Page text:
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Best Practices for Robotics STEM Activities in Elementary Schools

Written by Rachel Collette

Robotics is a fascinating branch of engineering that, when tailored to a younger audience, can introduce elementary students to various aspects of technology, coding, and problem-solving using a project-based approach. At SmartLab, we believe in the power of project-based learning (PBL) to engage young minds with activities that apply directly to their lives, now and into the future.

In this blog post, we’ll explore the world of robotics for elementary students, including the benefits it offers, and share valuable tips for K–5 teachers to enhance their robotics lessons.

What Is Robotics for Elementary Students?

The field of robotics refers to the conception, design, manufacture, and operation of robots, which can then carry out automated tasks alongside humans (and sometimes in place of them). In an elementary school context, robotics lessons introduce students to engineering, algorithmic thinking, coding, and robotics design principles.

Students engaged in robotics activities might learn about:

  • The various industries and applications that benefit from robots
  • How design impacts a robot’s performance
  • Writing code that directs a robot’s actions
  • Controlling robots remotely
  • Ongoing developments and the future of the robotics field

Benefits of Robotics for Elementary Students

Ozobot at work with students in the SmartLab

While the term “robot” might still conjure up visions of mechanical butlers and devious operating systems, teaching robotics has become much more mainstream in K–12 schools in recent years. This is largely due to the accessibility of online learning materials and resources, which are available in both the classroom and at home. There has also been an influx in STEM toys and products (including robotics) geared specifically toward children, introducing them to concepts like coding, automation, and engineering at an early age.

Additionally, robotics activities for elementary students encourage imagination and open-ended play that connects directly to real-world applications. Robots are all around us; authentically engaging in robotics helps young learners see themselves actually using fundamental engineering principles, and may even help them identify possible career interests.

Even if a student does not believe they have an aptitude for or interest in STEM subjects, engaging in creative, challenging (and fun!) robotics activities can still support their overall intellectual development and academic success. For these students, discovering the cross-disciplinary nature of robotics can be an exciting way to realize that they may be a “STEM kid” after all!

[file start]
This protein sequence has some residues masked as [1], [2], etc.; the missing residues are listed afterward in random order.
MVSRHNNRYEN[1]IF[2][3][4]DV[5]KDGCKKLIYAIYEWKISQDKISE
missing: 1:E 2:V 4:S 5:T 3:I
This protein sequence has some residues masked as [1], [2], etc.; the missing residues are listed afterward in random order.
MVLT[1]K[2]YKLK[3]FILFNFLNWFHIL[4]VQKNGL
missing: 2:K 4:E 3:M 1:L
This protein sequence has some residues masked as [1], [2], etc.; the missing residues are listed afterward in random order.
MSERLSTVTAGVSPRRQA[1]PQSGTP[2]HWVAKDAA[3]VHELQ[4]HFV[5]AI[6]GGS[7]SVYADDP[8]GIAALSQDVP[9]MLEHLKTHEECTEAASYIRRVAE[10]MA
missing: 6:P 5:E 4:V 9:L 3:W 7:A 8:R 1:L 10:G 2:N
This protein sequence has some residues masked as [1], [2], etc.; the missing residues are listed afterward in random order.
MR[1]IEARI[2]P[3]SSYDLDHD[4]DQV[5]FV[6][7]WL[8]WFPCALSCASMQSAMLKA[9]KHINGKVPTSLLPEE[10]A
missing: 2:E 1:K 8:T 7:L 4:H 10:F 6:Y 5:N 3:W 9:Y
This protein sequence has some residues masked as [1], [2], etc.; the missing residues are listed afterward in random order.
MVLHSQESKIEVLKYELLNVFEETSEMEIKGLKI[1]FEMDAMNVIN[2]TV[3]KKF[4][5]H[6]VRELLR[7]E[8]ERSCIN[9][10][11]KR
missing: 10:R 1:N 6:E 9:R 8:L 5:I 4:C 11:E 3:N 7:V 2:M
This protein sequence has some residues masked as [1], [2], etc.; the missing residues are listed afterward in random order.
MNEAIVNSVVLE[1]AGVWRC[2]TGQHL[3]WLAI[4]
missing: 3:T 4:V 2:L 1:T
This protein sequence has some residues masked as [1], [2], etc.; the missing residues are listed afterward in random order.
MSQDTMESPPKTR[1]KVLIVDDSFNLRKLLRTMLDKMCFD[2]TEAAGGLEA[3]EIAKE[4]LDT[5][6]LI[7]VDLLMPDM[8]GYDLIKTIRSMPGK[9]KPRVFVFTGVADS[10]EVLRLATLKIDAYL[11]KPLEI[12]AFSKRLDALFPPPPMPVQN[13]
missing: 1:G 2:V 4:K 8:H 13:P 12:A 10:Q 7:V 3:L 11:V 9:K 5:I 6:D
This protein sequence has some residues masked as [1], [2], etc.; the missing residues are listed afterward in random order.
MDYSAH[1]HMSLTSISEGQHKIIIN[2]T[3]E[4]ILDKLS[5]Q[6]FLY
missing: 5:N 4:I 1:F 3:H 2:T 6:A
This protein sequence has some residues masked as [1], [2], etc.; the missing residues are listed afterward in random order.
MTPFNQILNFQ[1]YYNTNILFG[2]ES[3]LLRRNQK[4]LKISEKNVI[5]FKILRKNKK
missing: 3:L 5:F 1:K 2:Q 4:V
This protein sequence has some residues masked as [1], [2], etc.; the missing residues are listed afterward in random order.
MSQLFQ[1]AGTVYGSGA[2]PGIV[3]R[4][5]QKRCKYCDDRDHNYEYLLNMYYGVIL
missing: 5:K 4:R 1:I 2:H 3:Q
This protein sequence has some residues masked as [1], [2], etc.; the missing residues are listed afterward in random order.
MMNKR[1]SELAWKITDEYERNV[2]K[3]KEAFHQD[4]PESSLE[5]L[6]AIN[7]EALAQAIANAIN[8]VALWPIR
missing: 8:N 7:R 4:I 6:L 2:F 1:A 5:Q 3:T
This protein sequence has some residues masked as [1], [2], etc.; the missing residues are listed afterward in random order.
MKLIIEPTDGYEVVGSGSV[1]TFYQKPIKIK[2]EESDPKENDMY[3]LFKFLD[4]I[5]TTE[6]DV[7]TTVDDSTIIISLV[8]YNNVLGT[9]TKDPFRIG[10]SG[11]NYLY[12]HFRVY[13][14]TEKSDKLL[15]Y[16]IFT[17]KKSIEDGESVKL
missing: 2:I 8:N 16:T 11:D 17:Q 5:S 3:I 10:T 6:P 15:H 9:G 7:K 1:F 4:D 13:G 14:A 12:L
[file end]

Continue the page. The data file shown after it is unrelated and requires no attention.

Perhaps most importantly, working on independent or group problem-solving projects can build invaluable life skills and concepts including perseverance, productive struggle, communication, compromise, critical thinking, planning, and more.

Tips for Teaching Robotics in Elementary School

Robotics is a massive field of study that brings together elements of mathematics, engineering, computer science, and even artificial intelligence; when approaching teaching robotics, it can be puzzling to know where to start. Teachers who don’t specialize in a STEM subject — and even some who do — might feel overwhelmed at the prospect of teaching robotics to younger learners.

Never fear — there is a wide range of lesson formats and activity types that are specifically tailored to an elementary school audience, and many are accompanied by robust instructor support. Once you begin exploring all the options out there and start introducing robotics to your students, keep the following tips in mind:

  • Introduce open-ended projects: Assign projects with no one right answer. This will allow students to explore and experiment with programming and design, learning through trial and error.
  • Prioritize project relevance: Choose projects connected to real-world problems and solutions. Bonus if the lesson can be tied to something the students are personally familiar with, such as using robots to map a local area or cleaning up a local polluted waterway.
  • Select appropriate products: Opt for robots with less elaborate builds and minimal cleanup, so you’re not stuck chasing down small parts or managing a room full of frustrated students.
  • Pace your implementation: Depending on the class, try implementing one robotics project per semester, connecting it to learning for 2–3 weeks at a time. This will prevent your students (and you) from becoming overwhelmed or burnt out on robots too soon. During robotics units, have students stop every once in a while to review and reflect on what they’ve learned so far.
  • Be prepared: Once you’ve identified an appropriate project, make a detailed lesson plan, gather supplies, and understand the hardware and software* yourself before starting. Be prepared to troubleshoot!

    *Facilitators, you can learn more about your SmartLab tools and software in the SmartLab Technology Resources course in LearningHub. Log In >>
  • Think beyond the build: Sometimes, younger learners can become frustrated or overwhelmed when faced with building a robot from scratch. Introduce kits or projects that focus on coding to program existing robots. (Then, when they do get to building a robot, they’ll know how to control and program it.)